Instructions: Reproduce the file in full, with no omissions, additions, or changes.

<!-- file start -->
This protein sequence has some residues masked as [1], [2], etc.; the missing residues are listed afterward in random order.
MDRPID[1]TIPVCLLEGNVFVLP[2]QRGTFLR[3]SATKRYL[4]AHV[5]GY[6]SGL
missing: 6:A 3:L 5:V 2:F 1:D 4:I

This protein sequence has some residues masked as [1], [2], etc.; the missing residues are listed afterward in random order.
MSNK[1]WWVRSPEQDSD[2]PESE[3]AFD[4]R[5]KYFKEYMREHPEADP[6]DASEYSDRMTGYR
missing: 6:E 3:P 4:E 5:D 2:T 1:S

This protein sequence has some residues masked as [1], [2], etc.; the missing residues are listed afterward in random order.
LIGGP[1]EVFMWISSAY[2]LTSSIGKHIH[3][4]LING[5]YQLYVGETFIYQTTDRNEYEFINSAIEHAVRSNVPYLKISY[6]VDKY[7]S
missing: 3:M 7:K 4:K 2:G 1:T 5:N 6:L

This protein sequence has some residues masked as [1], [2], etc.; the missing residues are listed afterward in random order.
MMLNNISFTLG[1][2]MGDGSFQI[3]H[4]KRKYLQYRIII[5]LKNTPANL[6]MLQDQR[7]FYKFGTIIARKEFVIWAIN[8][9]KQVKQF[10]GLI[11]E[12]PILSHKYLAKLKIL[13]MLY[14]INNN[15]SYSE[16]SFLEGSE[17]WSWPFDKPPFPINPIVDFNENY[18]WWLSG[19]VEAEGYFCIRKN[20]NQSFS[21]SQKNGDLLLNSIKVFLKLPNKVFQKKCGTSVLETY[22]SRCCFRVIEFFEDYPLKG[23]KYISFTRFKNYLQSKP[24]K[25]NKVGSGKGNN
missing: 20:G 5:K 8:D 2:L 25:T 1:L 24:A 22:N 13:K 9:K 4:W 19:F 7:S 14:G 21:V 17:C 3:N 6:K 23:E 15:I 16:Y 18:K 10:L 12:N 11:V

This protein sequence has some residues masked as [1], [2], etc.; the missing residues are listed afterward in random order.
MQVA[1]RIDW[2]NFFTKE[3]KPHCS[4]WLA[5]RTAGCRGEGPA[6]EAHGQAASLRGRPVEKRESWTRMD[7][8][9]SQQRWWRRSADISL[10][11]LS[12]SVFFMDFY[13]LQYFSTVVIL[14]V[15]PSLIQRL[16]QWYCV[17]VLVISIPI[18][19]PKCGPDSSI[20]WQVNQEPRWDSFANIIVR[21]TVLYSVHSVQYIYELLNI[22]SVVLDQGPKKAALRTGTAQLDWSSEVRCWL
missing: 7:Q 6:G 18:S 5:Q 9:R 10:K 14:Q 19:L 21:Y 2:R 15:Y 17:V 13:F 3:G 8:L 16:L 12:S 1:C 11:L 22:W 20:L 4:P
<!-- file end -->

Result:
This protein sequence has some residues masked as [1], [2], etc.; the missing residues are listed afterward in random order.
MDRPID[1]TIPVCLLEGNVFVLP[2]QRGTFLR[3]SATKRYL[4]AHV[5]GY[6]SGL
missing: 6:A 3:L 5:V 2:F 1:D 4:I

This protein sequence has some residues masked as [1], [2], etc.; the missing residues are listed afterward in random order.
MSNK[1]WWVRSPEQDSD[2]PESE[3]AFD[4]R[5]KYFKEYMREHPEADP[6]DASEYSDRMTGYR
missing: 6:E 3:P 4:E 5:D 2:T 1:S

This protein sequence has some residues masked as [1], [2], etc.; the missing residues are listed afterward in random order.
LIGGP[1]EVFMWISSAY[2]LTSSIGKHIH[3][4]LING[5]YQLYVGETFIYQTTDRNEYEFINSAIEHAVRSNVPYLKISY[6]VDKY[7]S
missing: 3:M 7:K 4:K 2:G 1:T 5:N 6:L

This protein sequence has some residues masked as [1], [2], etc.; the missing residues are listed afterward in random order.
MMLNNISFTLG[1][2]MGDGSFQI[3]H[4]KRKYLQYRIII[5]LKNTPANL[6]MLQDQR[7]FYKFGTIIARKEFVIWAIN[8][9]KQVKQF[10]GLI[11]E[12]PILSHKYLAKLKIL[13]MLY[14]INNN[15]SYSE[16]SFLEGSE[17]WSWPFDKPPFPINPIVDFNENY[18]WWLSG[19]VEAEGYFCIRKN[20]NQSFS[21]SQKNGDLLLNSIKVFLKLPNKVFQKKCGTSVLETY[22]SRCCFRVIEFFEDYPLKG[23]KYISFTRFKNYLQSKP[24]K[25]NKVGSGKGNN
missing: 20:G 5:K 8:D 2:L 25:T 1:L 24:A 22:N 13:K 9:K 4:W 19:F 7:S 14:G 21:V 17:C 3:N 6:K 23:E 15:I 16:Y 18:K 10:L 12:N 11:V

This protein sequence has some residues masked as [1], [2], etc.; the missing residues are listed afterward in random order.
MQVA[1]RIDW[2]NFFTKE[3]KPHCS[4]WLA[5]RTAGCRGEGPA[6]EAHGQAASLRGRPVEKRESWTRMD[7][8][9]SQQRWWRRSADISL[10][11]LS[12]SVFFMDFY[13]LQYFSTVVIL[14]V[15]PSLIQRL[16]QWYCV[17]VLVISIPI[18][19]PKCGPDSSI[20]WQVNQEPRWDSFANIIVR[21]TVLYSVHSVQYIYELLNI[22]SVVLDQGPKKAALRTGTAQLDWSSEVRCWL
missing: 7:Q 6:G 18:S 5:Q 9:R 10:K 14:Q 19:L 21:Y 2:R 15:Y 17:V 13:F 3:G 8:L 16:L 12:S 1:C 11:L 22:W 20:L 4:P